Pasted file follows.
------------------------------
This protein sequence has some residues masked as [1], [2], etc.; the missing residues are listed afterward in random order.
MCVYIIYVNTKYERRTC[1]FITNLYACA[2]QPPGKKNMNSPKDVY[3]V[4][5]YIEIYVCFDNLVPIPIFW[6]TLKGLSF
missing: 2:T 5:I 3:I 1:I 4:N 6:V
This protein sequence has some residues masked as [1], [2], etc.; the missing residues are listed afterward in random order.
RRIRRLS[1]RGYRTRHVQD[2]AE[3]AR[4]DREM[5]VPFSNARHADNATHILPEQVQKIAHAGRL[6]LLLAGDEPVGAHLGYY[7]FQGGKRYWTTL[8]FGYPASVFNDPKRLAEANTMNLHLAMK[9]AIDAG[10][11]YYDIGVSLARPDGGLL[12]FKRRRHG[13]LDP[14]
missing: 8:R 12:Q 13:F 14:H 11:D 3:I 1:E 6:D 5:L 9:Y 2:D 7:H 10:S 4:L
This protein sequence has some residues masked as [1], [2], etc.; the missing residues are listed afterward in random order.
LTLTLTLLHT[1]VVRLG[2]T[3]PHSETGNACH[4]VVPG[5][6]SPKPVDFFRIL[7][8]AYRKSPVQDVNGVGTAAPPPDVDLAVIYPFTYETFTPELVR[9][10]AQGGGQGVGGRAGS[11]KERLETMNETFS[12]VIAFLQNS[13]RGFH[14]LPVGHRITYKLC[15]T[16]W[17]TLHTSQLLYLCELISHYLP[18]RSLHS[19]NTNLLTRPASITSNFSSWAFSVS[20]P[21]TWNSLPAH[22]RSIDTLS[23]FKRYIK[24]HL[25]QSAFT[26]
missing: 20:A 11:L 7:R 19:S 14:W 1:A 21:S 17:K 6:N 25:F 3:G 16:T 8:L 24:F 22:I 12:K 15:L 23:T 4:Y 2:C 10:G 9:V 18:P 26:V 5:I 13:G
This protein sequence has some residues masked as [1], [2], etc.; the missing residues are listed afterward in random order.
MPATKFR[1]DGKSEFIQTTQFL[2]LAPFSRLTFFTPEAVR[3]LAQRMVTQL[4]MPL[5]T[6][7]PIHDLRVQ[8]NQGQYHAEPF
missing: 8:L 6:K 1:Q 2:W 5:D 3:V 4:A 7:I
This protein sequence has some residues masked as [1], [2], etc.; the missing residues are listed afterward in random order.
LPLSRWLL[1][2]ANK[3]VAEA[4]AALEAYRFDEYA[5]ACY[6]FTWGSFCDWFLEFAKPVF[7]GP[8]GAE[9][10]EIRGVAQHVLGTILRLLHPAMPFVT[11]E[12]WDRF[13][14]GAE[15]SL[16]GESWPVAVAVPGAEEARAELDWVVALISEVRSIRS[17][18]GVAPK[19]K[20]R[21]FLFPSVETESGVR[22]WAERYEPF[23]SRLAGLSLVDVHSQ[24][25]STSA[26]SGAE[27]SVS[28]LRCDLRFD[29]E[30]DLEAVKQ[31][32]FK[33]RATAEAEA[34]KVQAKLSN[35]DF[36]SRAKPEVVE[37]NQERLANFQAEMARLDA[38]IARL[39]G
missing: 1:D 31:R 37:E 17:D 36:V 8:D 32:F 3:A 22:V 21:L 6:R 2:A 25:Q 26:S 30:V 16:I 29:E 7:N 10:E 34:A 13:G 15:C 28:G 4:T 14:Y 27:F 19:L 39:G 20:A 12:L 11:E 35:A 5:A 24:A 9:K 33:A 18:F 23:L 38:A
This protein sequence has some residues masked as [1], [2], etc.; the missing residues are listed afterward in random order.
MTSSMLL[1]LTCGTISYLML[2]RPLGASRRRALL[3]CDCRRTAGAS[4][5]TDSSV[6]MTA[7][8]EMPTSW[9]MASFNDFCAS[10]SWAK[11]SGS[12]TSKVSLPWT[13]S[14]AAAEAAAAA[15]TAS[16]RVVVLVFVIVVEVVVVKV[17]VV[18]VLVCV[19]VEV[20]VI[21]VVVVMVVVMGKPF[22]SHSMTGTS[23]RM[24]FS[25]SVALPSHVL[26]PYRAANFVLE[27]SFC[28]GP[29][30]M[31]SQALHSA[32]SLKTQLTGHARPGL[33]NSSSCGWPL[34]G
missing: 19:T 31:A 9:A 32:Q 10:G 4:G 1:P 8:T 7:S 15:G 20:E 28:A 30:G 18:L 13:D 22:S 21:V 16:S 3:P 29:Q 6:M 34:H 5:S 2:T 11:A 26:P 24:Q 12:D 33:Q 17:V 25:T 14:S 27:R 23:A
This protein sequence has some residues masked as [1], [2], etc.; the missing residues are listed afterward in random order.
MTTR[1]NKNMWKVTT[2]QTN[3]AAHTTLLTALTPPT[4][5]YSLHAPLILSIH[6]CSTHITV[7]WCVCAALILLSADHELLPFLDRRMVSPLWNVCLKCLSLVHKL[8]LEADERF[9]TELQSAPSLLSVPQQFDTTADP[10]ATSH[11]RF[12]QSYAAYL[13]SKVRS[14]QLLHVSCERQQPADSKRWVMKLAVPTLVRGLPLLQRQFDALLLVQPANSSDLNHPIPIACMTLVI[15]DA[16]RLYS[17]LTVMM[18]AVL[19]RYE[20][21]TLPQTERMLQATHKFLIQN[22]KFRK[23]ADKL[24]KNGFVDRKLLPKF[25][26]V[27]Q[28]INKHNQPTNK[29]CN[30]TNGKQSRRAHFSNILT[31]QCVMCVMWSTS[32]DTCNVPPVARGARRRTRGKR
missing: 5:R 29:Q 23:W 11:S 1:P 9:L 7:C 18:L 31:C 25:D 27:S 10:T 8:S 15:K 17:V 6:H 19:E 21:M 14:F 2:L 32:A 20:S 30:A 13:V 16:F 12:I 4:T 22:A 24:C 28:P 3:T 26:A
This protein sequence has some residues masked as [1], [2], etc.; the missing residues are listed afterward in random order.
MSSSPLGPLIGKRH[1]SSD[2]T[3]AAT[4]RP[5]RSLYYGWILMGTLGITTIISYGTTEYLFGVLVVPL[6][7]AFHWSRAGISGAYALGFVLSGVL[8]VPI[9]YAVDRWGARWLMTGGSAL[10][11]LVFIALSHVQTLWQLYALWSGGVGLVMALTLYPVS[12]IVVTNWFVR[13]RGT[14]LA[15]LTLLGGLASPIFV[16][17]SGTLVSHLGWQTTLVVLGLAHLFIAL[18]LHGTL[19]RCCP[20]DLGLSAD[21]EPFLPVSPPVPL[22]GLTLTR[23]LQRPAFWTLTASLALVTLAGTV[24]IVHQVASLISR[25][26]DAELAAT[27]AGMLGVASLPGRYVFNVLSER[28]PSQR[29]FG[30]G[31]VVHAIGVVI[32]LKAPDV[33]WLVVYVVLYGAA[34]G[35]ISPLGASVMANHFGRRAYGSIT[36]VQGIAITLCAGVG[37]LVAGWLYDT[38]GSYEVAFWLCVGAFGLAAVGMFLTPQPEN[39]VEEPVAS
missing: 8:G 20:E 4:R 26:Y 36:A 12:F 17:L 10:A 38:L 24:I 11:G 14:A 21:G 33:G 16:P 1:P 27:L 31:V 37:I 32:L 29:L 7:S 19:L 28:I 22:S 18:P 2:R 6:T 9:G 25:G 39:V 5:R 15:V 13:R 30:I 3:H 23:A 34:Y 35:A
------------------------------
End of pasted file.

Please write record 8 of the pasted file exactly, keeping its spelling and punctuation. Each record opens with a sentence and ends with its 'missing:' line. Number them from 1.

This protein sequence has some residues masked as [1], [2], etc.; the missing residues are listed afterward in random order.
MSSSPLGPLIGKRH[1]SSD[2]T[3]AAT[4]RP[5]RSLYYGWILMGTLGITTIISYGTTEYLFGVLVVPL[6][7]AFHWSRAGISGAYALGFVLSGVL[8]VPI[9]YAVDRWGARWLMTGGSAL[10][11]LVFIALSHVQTLWQLYALWSGGVGLVMALTLYPVS[12]IVVTNWFVR[13]RGT[14]LA[15]LTLLGGLASPIFV[16][17]SGTLVSHLGWQTTLVVLGLAHLFIAL[18]LHGTL[19]RCCP[20]DLGLSAD[21]EPFLPVSPPVPL[22]GLTLTR[23]LQRPAFWTLTASLALVTLAGTV[24]IVHQVASLISR[25][26]DAELAAT[27]AGMLGVASLPGRYVFNVLSER[28]PSQR[29]FG[30]G[31]VVHAIGVVI[32]LKAPDV[33]WLVVYVVLYGAA[34]G[35]ISPLGASVMANHFGRRAYGSIT[36]VQGIAITLCAGVG[37]LVAGWLYDT[38]GSYEVAFWLCVGAFGLAAVGMFLTPQPEN[39]VEEPVAS
missing: 8:G 20:E 4:R 26:Y 36:A 12:F 17:L 10:A 38:L 24:I 11:G 14:A 21:G 33:G 16:P 1:P 27:L 31:V 37:I 32:L 29:L 7:S 19:L 28:I 22:S 18:P 2:R 6:T 9:G 25:G 39:V 5:R 15:V 13:R 30:I 3:H 23:A 34:Y 35:A